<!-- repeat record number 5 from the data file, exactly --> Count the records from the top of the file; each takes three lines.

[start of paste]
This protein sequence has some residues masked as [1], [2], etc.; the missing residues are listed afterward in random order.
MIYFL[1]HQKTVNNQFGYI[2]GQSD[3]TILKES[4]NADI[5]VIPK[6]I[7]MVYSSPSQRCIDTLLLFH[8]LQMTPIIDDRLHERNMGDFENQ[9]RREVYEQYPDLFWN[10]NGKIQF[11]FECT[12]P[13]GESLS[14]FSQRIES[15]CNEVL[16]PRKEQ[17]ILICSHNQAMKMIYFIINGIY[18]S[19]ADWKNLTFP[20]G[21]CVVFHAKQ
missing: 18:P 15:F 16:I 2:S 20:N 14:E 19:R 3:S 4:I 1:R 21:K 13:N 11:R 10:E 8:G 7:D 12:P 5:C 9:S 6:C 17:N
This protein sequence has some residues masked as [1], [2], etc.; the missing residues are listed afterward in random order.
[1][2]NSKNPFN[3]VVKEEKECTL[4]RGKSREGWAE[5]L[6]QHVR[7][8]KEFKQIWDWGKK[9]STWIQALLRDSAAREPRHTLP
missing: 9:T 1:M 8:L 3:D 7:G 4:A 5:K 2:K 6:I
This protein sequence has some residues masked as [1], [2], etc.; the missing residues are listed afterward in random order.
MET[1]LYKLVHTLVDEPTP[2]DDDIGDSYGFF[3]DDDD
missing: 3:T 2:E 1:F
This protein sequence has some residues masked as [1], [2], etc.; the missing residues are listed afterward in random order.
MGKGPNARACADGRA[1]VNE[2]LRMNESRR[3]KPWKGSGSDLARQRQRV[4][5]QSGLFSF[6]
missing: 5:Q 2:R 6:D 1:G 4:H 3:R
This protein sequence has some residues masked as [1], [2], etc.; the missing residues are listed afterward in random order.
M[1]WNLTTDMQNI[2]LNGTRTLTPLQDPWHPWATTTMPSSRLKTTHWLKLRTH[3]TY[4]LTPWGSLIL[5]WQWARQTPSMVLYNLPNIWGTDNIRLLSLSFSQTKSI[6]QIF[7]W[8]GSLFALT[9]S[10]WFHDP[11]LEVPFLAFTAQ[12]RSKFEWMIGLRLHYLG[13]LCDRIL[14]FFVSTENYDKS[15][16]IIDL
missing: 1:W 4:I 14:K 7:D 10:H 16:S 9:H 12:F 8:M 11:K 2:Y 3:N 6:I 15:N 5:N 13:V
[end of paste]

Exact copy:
This protein sequence has some residues masked as [1], [2], etc.; the missing residues are listed afterward in random order.
M[1]WNLTTDMQNI[2]LNGTRTLTPLQDPWHPWATTTMPSSRLKTTHWLKLRTH[3]TY[4]LTPWGSLIL[5]WQWARQTPSMVLYNLPNIWGTDNIRLLSLSFSQTKSI[6]QIF[7]W[8]GSLFALT[9]S[10]WFHDP[11]LEVPFLAFTAQ[12]RSKFEWMIGLRLHYLG[13]LCDRIL[14]FFVSTENYDKS[15][16]IIDL
missing: 1:W 4:I 14:K 7:D 10:H 16:S 9:H 12:F 8:M 11:K 2:Y 3:N 6:I 15:N 5:N 13:V